A major creditor of collapsed contractor Harbur Construction, which went under earlier this year owing £7.8m, is set to lose out on £1.3m, while other unsecured creditors are still unlikely to receive any funds, according to recently released documents.
In an administrators’ progress report filed at Companies House last week, administrator Leonard Curtis said it was still “considered unlikely there will be sufficient funds available to enable any form of distribution to unsecured creditors”.
Harbur, which was based in Heald Green and founded by chairman Christian Bury in 2008, called in administrators in April this year after posting a £2.7m pre-tax loss on a turnover of £22.7m in its full-year results for 2016.
As a result of the losses it reported cash flow difficulties and creditor pressure, and appointed administrators after a refinancing deal did not prove possible.
Lender Consensus is set to lose out on the largest amount of money, despite being Harbur’s secured creditor.
The company had a claim of £1.3m, and although Leonard Curtis warned in its initial administrators’ report in June there would be “a significant shortfall in respect of its lending”, it is now unlikely that Consensus will receive any funds.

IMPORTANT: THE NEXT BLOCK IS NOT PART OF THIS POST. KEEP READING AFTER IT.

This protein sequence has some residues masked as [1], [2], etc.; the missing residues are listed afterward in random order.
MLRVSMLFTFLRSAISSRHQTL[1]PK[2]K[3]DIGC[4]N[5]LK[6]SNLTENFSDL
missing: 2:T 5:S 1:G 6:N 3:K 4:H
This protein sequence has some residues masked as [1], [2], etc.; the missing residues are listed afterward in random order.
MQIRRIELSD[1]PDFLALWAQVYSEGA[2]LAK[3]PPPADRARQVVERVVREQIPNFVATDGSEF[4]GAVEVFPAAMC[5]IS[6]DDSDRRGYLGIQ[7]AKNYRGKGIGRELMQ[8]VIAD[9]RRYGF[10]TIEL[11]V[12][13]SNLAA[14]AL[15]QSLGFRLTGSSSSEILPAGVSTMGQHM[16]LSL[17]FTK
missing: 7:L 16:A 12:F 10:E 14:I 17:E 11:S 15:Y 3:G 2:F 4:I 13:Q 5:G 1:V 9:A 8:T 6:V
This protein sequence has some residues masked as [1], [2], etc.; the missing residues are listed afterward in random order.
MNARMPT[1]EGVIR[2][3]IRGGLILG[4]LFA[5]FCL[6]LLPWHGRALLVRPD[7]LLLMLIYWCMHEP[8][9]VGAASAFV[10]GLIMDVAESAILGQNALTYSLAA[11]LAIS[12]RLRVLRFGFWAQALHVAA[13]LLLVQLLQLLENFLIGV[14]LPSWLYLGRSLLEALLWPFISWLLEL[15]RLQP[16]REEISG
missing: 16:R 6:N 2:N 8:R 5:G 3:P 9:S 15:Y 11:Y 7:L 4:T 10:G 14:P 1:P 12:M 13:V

The administrators’ progress report said: “Based upon the information currently available to the joint administrators, it is considered unlikely that any fixed or floating charge distribution will be available to Consensus.”
In its initial administrators’ report in June this year, Leonard Curtis also said it was unlikely funds would be available to unsecured creditors, but added that a dividend for preferential creditors would be declared.
Contractors owed money by Harbur include groundworks and civil engineering firm PAS NW, which is owed £323,776; plumbing contractor Sanderson NW, owed £207,654; Paul Fish Brickwork, owed £176,580; and Connolly Scaffolding, owed £158,642.
In its progress report, Leonard Curtis said there would be “sufficient funds available to enable a distribution to preferential creditors”, dependent upon the level of asset realisations achieved, which has not yet been disclosed.
Harbur had preferential claims from employees of £22,000 at the time of its collapse.
Before administrators were appointed, Harbur Construction was on site at a number of housing projects across the North West, including a £6m 76-unit scheme in Everton, and a £4.3m project at Blossom Street in Ancoats, Manchester.
The Blossom Street scheme, Cotton Square, has since been taken over by Eric Wright.